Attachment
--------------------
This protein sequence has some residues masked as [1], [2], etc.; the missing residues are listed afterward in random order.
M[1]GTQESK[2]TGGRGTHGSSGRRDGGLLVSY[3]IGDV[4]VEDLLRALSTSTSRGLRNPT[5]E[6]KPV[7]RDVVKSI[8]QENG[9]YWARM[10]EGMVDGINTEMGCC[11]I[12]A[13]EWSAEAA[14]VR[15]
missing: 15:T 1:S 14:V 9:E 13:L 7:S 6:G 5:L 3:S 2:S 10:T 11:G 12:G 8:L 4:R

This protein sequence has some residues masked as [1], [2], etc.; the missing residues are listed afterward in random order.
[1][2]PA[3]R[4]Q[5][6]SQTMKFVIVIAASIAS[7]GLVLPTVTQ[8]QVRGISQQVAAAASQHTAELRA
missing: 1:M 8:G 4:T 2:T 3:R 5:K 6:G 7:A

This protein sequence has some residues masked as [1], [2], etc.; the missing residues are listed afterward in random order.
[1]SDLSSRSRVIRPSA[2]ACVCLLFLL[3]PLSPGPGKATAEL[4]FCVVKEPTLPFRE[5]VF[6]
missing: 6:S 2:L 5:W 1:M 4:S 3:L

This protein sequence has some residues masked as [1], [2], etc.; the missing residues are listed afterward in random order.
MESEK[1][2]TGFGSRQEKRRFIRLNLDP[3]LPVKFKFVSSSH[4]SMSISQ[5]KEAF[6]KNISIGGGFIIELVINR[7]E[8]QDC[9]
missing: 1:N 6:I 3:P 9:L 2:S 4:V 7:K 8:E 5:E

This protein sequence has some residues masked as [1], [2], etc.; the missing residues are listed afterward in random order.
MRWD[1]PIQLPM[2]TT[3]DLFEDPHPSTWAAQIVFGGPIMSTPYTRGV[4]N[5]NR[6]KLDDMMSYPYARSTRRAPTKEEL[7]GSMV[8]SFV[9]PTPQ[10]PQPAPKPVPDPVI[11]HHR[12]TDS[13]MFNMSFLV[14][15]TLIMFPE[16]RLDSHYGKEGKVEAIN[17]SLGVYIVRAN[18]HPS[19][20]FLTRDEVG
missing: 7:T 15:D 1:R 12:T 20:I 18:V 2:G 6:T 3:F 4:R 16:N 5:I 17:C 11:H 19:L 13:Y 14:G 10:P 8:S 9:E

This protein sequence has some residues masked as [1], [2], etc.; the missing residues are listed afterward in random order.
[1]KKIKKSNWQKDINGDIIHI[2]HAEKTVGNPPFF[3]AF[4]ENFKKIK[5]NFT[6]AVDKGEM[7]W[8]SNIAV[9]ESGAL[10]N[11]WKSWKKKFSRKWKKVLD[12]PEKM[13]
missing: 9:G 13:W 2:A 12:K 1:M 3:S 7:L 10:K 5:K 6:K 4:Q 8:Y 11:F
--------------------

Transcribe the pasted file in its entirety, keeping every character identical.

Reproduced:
This protein sequence has some residues masked as [1], [2], etc.; the missing residues are listed afterward in random order.
M[1]GTQESK[2]TGGRGTHGSSGRRDGGLLVSY[3]IGDV[4]VEDLLRALSTSTSRGLRNPT[5]E[6]KPV[7]RDVVKSI[8]QENG[9]YWARM[10]EGMVDGINTEMGCC[11]I[12]A[13]EWSAEAA[14]VR[15]
missing: 15:T 1:S 14:V 9:E 13:L 7:S 6:G 5:L 3:S 2:S 10:T 11:G 12:G 8:L 4:R

This protein sequence has some residues masked as [1], [2], etc.; the missing residues are listed afterward in random order.
[1][2]PA[3]R[4]Q[5][6]SQTMKFVIVIAASIAS[7]GLVLPTVTQ[8]QVRGISQQVAAAASQHTAELRA
missing: 1:M 8:G 4:T 2:T 3:R 5:K 6:G 7:A

This protein sequence has some residues masked as [1], [2], etc.; the missing residues are listed afterward in random order.
[1]SDLSSRSRVIRPSA[2]ACVCLLFLL[3]PLSPGPGKATAEL[4]FCVVKEPTLPFRE[5]VF[6]
missing: 6:S 2:L 5:W 1:M 4:S 3:L

This protein sequence has some residues masked as [1], [2], etc.; the missing residues are listed afterward in random order.
MESEK[1][2]TGFGSRQEKRRFIRLNLDP[3]LPVKFKFVSSSH[4]SMSISQ[5]KEAF[6]KNISIGGGFIIELVINR[7]E[8]QDC[9]
missing: 1:N 6:I 3:P 9:L 2:S 4:V 7:K 8:E 5:E

This protein sequence has some residues masked as [1], [2], etc.; the missing residues are listed afterward in random order.
MRWD[1]PIQLPM[2]TT[3]DLFEDPHPSTWAAQIVFGGPIMSTPYTRGV[4]N[5]NR[6]KLDDMMSYPYARSTRRAPTKEEL[7]GSMV[8]SFV[9]PTPQ[10]PQPAPKPVPDPVI[11]HHR[12]TDS[13]MFNMSFLV[14][15]TLIMFPE[16]RLDSHYGKEGKVEAIN[17]SLGVYIVRAN[18]HPS[19][20]FLTRDEVG
missing: 7:T 15:D 1:R 12:T 20:I 18:V 2:G 6:T 3:F 4:R 16:N 5:I 17:C 11:H 19:L 13:Y 14:G 10:P 8:S 9:E

This protein sequence has some residues masked as [1], [2], etc.; the missing residues are listed afterward in random order.
[1]KKIKKSNWQKDINGDIIHI[2]HAEKTVGNPPFF[3]AF[4]ENFKKIK[5]NFT[6]AVDKGEM[7]W[8]SNIAV[9]ESGAL[10]N[11]WKSWKKKFSRKWKKVLD[12]PEKM[13]
missing: 9:G 13:W 2:A 12:K 1:M 3:S 7:L 10:K 5:K 6:K 4:Q 8:Y 11:F